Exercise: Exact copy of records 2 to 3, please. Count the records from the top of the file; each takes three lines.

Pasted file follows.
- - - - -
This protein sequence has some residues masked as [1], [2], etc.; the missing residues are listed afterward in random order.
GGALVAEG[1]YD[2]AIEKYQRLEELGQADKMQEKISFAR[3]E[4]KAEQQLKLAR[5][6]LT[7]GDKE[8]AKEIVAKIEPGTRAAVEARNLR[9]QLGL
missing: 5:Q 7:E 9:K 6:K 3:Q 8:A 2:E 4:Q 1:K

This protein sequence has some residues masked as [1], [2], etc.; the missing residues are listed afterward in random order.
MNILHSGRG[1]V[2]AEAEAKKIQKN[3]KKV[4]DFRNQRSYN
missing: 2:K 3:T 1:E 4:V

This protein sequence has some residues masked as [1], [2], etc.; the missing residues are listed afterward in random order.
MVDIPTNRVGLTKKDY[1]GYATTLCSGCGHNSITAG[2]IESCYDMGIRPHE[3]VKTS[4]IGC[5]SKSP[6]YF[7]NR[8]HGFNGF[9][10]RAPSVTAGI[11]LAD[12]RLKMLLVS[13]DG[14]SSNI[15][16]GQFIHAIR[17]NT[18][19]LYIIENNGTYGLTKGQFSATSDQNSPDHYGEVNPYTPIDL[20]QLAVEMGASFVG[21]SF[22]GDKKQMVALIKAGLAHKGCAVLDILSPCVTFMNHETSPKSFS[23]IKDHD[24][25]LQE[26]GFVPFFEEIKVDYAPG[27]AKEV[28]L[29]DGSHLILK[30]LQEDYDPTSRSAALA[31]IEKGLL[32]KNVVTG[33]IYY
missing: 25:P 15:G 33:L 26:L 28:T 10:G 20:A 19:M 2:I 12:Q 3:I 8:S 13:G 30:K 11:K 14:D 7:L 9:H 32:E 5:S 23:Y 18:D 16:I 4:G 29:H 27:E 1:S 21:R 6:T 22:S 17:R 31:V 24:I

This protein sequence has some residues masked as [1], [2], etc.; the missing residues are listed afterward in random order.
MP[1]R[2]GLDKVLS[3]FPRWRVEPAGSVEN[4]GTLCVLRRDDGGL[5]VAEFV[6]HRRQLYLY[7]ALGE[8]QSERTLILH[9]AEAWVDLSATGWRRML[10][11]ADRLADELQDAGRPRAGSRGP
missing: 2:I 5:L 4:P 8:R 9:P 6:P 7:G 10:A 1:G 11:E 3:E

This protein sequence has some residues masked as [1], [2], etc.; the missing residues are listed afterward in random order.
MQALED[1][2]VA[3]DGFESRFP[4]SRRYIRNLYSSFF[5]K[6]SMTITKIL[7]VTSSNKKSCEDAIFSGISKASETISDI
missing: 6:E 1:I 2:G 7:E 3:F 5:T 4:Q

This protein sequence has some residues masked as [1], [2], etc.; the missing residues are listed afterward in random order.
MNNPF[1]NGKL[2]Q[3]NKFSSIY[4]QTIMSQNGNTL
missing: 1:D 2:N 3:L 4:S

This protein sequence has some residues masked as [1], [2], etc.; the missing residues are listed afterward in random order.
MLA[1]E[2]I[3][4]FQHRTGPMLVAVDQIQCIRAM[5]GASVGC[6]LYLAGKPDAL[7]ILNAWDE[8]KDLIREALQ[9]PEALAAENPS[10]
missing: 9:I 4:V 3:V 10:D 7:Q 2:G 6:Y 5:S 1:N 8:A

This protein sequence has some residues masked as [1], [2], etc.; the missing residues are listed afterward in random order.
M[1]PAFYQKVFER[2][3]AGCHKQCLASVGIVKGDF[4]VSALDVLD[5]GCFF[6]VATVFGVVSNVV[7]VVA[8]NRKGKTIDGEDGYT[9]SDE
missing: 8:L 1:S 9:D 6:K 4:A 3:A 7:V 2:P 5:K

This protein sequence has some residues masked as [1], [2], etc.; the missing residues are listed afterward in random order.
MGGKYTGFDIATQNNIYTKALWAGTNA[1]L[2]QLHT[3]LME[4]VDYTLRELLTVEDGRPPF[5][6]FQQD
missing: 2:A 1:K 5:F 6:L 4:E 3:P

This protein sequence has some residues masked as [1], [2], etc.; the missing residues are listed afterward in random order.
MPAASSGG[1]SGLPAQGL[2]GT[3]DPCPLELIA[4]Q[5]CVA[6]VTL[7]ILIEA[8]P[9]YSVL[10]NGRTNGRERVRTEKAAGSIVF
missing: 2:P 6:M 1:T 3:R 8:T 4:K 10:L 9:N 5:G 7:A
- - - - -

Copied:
This protein sequence has some residues masked as [1], [2], etc.; the missing residues are listed afterward in random order.
MNILHSGRG[1]V[2]AEAEAKKIQKN[3]KKV[4]DFRNQRSYN
missing: 2:K 3:T 1:E 4:V

This protein sequence has some residues masked as [1], [2], etc.; the missing residues are listed afterward in random order.
MVDIPTNRVGLTKKDY[1]GYATTLCSGCGHNSITAG[2]IESCYDMGIRPHE[3]VKTS[4]IGC[5]SKSP[6]YF[7]NR[8]HGFNGF[9][10]RAPSVTAGI[11]LAD[12]RLKMLLVS[13]DG[14]SSNI[15][16]GQFIHAIR[17]NT[18][19]LYIIENNGTYGLTKGQFSATSDQNSPDHYGEVNPYTPIDL[20]QLAVEMGASFVG[21]SF[22]GDKKQMVALIKAGLAHKGCAVLDILSPCVTFMNHETSPKSFS[23]IKDHD[24][25]LQE[26]GFVPFFEEIKVDYAPG[27]AKEV[28]L[29]DGSHLILK[30]LQEDYDPTSRSAALA[31]IEKGLL[32]KNVVTG[33]IYY
missing: 25:P 15:G 33:L 26:L 28:T 10:G 20:A 19:M 2:I 12:Q 3:I 8:S 13:G 30:K 11:K 14:D 7:L 9:H 32:E 5:S 23:Y 18:D 16:I 4:G 29:H 27:E 1:S 21:R 6:T 22:S 17:R 31:V 24:I